Fair and equitable access to medicine

Over the past 18 months, the importance of effective health care has been brought into sharp focus. However, today two billion people cannot access the medicine they need due to price and accessibility among other factors. 

Stethoscope and globe

A further 100 million people have been pushed into poverty due to their health care expenses. This struggle is being exacerbated as donor countries are tightening their budgets, reducing development aid for health. This is hitting low-income countries the hardest as they are having to pay more for healthcare.

Fair and equitable access to medicine is a crucial step in achieving universal healthcare and enabling people to access the care they need, despite financial constraints. The Access to Medicine Foundation (AtM) strives to achieve this by encouraging pharmaceutical companies to embed access within their strategy, research and pricing. At Rathbone Greenbank Investments we are committed to overcoming the inequity in healthcare and have collaborated with AtM since 2010.

What does the Access to Medicine Foundation do?

AtM has developed an index which seeks to stimulate change in the pharmaceutical sector, by benchmarking how the world’s 20 largest pharmaceutical companies are addressing access to medicine in 106 low-or-middle income countries. 82 pathogens, diseases and conditions, including communicable diseases, non-communicable diseases, neglected tropical diseases and maternal and neonatal health conditions fall into the scope of the index. The index can therefore be used to inspire competition between companies on priority areas, provide guidance on how to improve access and offers a framework for investors to engage with companies for positive change.

The Access to Medicine Foundation’s role in the Covid-19 vaccine rollout

"In February 2021, over 75% of vaccines had been delivered to just 10 countries, whilst 130 countries, home to 2.5 billion people, were yet to administer a single dose."

In February 2021, over 75% of vaccines had been delivered to just 10 countries, whilst 130 countries, home to 2.5 billion people, were yet to administer a single dose. This has caused the virus to proliferate in low-and-middle income countries, causing more deaths and increased economic loss.

Investor action has been fundamental in facilitating a global vaccine rollout. Coordinated by AtM, to tackle the potential impact of unequal vaccine deployment, almost 150 investors issued a call to governments for a “fair and equitable” global response to Covid-19. 

The signatories, with assets under management of over US $13 trillion, committed to engage with healthcare companies to promote bolder action, stimulate investee companies to support AtM, and urge governments to explore innovative finance mechanisms, including encouraging them to finance the Access to Covid-19 Tools (ACT) Accelerator in full. 

This ACT Accelerator is an initiative established during the Covid-19 pandemic to accelerate the development, production and deployment of Covid-19 tools, such as vaccines, protective personal equipment (PPE), therapeutics, diagnostics and medical oxygen. One key element of the ACT Accelerator is the COVAX scheme to broaden timely access to Covid-19 vaccines.

The COVAX scheme

G7 countries purchased a third of the global Covid-19 vaccine supply despite only housing 13% of the population. To tackle this inequity and ensure low income countries are not left behind during the vaccine rollout, the World Health Organisation and Unicef established the COVAX initiative.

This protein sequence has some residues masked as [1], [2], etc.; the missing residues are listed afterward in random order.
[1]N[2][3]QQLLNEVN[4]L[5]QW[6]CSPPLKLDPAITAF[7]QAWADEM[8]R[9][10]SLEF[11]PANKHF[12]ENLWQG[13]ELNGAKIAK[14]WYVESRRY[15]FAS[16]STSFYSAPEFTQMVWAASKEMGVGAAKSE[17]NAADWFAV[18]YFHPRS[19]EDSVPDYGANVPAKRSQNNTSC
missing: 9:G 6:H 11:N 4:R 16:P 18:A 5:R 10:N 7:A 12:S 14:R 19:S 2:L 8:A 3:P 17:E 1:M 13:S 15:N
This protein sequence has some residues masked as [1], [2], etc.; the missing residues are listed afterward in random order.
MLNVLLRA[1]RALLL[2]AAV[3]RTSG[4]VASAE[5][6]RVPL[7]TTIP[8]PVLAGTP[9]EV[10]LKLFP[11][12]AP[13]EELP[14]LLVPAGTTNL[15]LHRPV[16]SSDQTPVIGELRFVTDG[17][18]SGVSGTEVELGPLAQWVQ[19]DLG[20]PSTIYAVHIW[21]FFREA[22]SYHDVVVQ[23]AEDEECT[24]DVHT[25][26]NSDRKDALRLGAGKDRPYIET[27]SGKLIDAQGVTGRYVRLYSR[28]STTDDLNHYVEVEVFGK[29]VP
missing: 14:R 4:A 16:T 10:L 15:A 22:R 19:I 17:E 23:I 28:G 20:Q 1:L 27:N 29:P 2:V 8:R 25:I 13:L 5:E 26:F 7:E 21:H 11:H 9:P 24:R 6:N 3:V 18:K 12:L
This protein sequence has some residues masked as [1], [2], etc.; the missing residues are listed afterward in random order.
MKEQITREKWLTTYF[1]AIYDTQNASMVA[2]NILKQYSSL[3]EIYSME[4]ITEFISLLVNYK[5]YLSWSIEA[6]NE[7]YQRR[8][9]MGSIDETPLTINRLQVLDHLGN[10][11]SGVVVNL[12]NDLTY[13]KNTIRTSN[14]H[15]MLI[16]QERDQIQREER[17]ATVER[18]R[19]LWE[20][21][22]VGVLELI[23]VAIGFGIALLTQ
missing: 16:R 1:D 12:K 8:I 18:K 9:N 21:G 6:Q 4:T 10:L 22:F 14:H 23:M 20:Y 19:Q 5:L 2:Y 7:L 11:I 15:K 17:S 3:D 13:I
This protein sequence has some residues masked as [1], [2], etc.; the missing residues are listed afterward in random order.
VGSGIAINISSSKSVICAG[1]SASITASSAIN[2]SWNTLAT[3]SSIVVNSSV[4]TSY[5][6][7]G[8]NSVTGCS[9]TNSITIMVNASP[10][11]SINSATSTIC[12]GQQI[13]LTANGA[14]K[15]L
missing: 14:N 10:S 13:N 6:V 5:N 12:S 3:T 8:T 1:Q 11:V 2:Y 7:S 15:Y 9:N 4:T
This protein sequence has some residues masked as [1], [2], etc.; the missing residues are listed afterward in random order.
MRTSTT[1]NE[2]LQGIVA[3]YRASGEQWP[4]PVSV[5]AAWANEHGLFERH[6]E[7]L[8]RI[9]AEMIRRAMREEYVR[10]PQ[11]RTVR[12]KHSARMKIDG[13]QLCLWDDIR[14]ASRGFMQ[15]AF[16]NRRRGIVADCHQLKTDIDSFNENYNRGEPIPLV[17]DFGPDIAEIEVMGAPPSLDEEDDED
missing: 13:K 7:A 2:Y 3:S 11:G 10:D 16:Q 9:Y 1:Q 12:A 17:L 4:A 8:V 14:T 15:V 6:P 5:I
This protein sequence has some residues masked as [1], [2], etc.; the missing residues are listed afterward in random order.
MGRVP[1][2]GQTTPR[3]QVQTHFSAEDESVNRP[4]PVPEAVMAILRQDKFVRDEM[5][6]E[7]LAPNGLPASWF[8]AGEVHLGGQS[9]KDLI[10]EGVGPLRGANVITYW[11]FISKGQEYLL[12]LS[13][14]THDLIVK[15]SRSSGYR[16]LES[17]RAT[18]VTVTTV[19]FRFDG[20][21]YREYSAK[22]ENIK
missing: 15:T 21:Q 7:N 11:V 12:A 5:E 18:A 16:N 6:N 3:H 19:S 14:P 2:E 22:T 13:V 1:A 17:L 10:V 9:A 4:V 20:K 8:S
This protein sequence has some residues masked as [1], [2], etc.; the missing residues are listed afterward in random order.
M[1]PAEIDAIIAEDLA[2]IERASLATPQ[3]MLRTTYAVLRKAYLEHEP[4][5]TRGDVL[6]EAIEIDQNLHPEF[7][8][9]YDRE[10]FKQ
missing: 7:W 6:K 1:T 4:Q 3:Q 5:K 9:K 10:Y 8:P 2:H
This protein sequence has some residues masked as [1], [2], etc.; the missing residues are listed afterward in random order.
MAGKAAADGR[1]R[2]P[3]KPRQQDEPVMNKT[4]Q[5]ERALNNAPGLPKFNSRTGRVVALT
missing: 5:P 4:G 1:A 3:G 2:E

Under this scheme, many G7 and G20 governments have pledged to donate doses of Covid-19 vaccines to low-and-middle income countries, in addition to establishing funding for vaccine efficacy trials in different population groups, support for the evaluation and registration of vaccines across different markets, and R&D partnerships focused on Covid variants endemic in lower income countries. It aims to protect at least 20% of the population in these nations, starting with healthcare workers and the most vulnerable groups.  

Between March 2020 and September 2021, the scheme has enabled 323 million doses to be shipped to 142 countries. Nevertheless, the ambition to vaccinate 20% of the population is far from achieving a protective level of immunity for a community, therefore a continued push to ensure equitable vaccine access is needed. 

This target was aided by AstraZeneca and Johnson & Johnson, which pledged to sell their vaccines at cost price for the duration of the pandemic. 

How can investors help? 

"Greenbank has collaborated with Access to Medicine since 2010, and was a signatory of the global investor statement in support of an effective, fair and global response to Covid-19."

Greenbank has collaborated with Access to Medicine since 2010, and was a signatory of the global investor statement in support of an effective, fair and global response to Covid-19. 

To support the ambition of globally accessible Covid-19 vaccines, Rathbone Greenbank worked closely with AtM and spoke directly to the senior management of their investee healthcare companies, to inspire the rapid development of essential Covid-19 tools. 

Additionally, we have been encouraging the deployment of funds through innovative finance mechanisms that support the implementation of public and private programmes dedicated to the pandemic response and preparedness, helping to support the global economic recovery. Furthermore, Greenbank urged G7 and G20 countries to finance the ACT Accelerator in full. 

Together, we will have greater impact and can make strides in achieving universally accessible medicine. Therefore, we call on investors to join Rathbone Greenbank Investments in supporting AtM and helping to ensure equitable access to healthcare for all.